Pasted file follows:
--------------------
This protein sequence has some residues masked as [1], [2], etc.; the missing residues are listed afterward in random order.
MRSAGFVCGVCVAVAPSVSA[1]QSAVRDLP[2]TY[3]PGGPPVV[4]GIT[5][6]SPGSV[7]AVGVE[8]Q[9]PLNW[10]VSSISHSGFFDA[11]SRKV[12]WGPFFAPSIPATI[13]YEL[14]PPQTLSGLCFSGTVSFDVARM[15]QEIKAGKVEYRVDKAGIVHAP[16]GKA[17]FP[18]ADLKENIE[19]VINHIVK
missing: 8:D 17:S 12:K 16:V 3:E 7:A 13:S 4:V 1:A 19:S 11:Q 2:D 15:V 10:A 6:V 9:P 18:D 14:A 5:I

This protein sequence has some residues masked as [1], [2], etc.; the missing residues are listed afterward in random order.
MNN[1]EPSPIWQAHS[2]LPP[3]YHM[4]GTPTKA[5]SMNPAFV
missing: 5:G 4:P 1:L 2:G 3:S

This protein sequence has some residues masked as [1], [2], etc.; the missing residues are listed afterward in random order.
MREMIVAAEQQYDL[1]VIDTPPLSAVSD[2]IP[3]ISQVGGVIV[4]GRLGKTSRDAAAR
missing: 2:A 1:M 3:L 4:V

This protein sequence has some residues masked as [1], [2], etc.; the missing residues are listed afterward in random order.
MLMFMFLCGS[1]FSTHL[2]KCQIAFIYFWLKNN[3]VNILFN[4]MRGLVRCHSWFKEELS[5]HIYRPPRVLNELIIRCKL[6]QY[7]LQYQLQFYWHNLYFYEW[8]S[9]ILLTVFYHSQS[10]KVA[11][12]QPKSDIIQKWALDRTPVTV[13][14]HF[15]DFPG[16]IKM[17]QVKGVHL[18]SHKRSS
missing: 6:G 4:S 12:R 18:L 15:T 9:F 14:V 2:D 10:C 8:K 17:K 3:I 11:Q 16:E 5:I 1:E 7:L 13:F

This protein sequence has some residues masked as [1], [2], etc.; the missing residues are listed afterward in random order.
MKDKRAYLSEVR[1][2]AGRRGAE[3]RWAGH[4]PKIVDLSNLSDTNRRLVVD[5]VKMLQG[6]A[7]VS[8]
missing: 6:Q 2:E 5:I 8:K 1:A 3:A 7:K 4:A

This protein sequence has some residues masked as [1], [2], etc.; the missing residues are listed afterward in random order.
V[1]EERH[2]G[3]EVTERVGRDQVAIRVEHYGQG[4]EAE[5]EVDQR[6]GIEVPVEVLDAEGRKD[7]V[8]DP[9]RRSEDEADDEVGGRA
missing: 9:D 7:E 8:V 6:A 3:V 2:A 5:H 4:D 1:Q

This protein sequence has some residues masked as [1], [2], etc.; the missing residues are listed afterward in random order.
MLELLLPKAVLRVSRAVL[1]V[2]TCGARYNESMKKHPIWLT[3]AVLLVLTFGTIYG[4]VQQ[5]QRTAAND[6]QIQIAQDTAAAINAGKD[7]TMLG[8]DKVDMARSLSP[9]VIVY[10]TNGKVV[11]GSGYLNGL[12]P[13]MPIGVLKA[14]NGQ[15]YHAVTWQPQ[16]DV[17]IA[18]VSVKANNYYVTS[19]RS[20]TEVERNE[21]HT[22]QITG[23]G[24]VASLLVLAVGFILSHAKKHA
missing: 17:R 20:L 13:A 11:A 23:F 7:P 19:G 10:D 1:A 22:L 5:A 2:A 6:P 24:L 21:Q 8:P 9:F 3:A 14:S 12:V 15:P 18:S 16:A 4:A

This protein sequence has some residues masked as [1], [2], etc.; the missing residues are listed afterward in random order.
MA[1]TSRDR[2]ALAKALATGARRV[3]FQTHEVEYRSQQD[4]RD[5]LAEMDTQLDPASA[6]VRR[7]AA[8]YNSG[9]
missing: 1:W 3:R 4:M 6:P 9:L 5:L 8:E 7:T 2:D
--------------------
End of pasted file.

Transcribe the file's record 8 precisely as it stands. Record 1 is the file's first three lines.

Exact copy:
This protein sequence has some residues masked as [1], [2], etc.; the missing residues are listed afterward in random order.
MA[1]TSRDR[2]ALAKALATGARRV[3]FQTHEVEYRSQQD[4]RD[5]LAEMDTQLDPASA[6]VRR[7]AA[8]YNSG[9]
missing: 1:W 3:R 4:M 6:P 9:L 5:L 8:E 7:T 2:D